By Meg Smith
Washington Post Staff Writer
Tuesday, April 28, 2009 6:29 PM
Think the swine flu epidemic took you by surprise? Imagine the plight of one medical supplier who markets face masks through Amazon.com.
If consumers had searched for medical masks on Amazon yesterday, they would have found a case of 300 face masks manufactured by Mölnlycke Healthcare for $27.45. What a deal: the same product usually sells for more than $60 on specialty Web sites.
An order placed yesterday morning for that price was canceled by Amazon with a note that the face masks were "out of stock." Today, the seller re-listed the same product for $74.54.
Is this an example of profiteering in the midst of an epidemic, or just a glitch that only came to light because face masks are suddenly in demand?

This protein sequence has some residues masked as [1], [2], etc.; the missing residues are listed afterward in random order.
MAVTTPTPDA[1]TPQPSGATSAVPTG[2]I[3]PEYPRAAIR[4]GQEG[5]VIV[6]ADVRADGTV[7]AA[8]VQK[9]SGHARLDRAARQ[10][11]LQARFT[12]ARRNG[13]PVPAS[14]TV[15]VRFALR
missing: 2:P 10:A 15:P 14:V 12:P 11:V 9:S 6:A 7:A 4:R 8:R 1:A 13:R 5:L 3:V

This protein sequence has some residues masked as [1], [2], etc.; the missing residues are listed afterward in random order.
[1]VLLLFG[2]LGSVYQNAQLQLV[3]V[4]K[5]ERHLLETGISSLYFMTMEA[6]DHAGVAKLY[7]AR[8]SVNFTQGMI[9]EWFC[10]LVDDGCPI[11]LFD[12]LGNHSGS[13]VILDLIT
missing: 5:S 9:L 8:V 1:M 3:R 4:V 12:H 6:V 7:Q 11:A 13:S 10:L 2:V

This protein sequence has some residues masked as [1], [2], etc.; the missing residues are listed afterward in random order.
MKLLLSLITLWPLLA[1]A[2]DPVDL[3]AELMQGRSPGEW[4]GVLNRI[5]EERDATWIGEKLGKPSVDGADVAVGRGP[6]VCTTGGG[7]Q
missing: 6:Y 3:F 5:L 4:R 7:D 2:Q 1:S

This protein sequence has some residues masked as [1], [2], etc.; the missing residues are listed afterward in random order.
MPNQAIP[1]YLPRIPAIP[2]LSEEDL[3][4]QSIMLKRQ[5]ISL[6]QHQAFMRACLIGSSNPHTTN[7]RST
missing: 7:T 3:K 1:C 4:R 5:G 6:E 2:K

A spokesperson for Vitality Medical, the Salt Lake City-based company that listed the face masks on Amazon, says they can't be bought at any price. "We've been sold out for the past two days," said Ruki Belagam, marketing manager for the company.
Belagam said $27.45 was "a complete error" that reflects the price for just one box of 50 masks, not a case of 300. The company only noticed the error after an order had been placed for them yesterday morning. "It wasn't even on our radar because we've never sold them as a case" on Amazon before.
Belagam said that the company has reset the stock on their Amazon pages to zero, and that the sales pages will soon reflect the change. For now, the anticipated swine flu epidemic won't be boosting Vitality Medical's sales of face masks. "We can't get any right now," she said.
Perhaps it was all for the best. The Centers for Disease Control and Prevention in Atlanta says that the effectiveness of face masks is not known, and recommends people wash their hands frequently and avoid crowded areas to best protect themselves from the flu.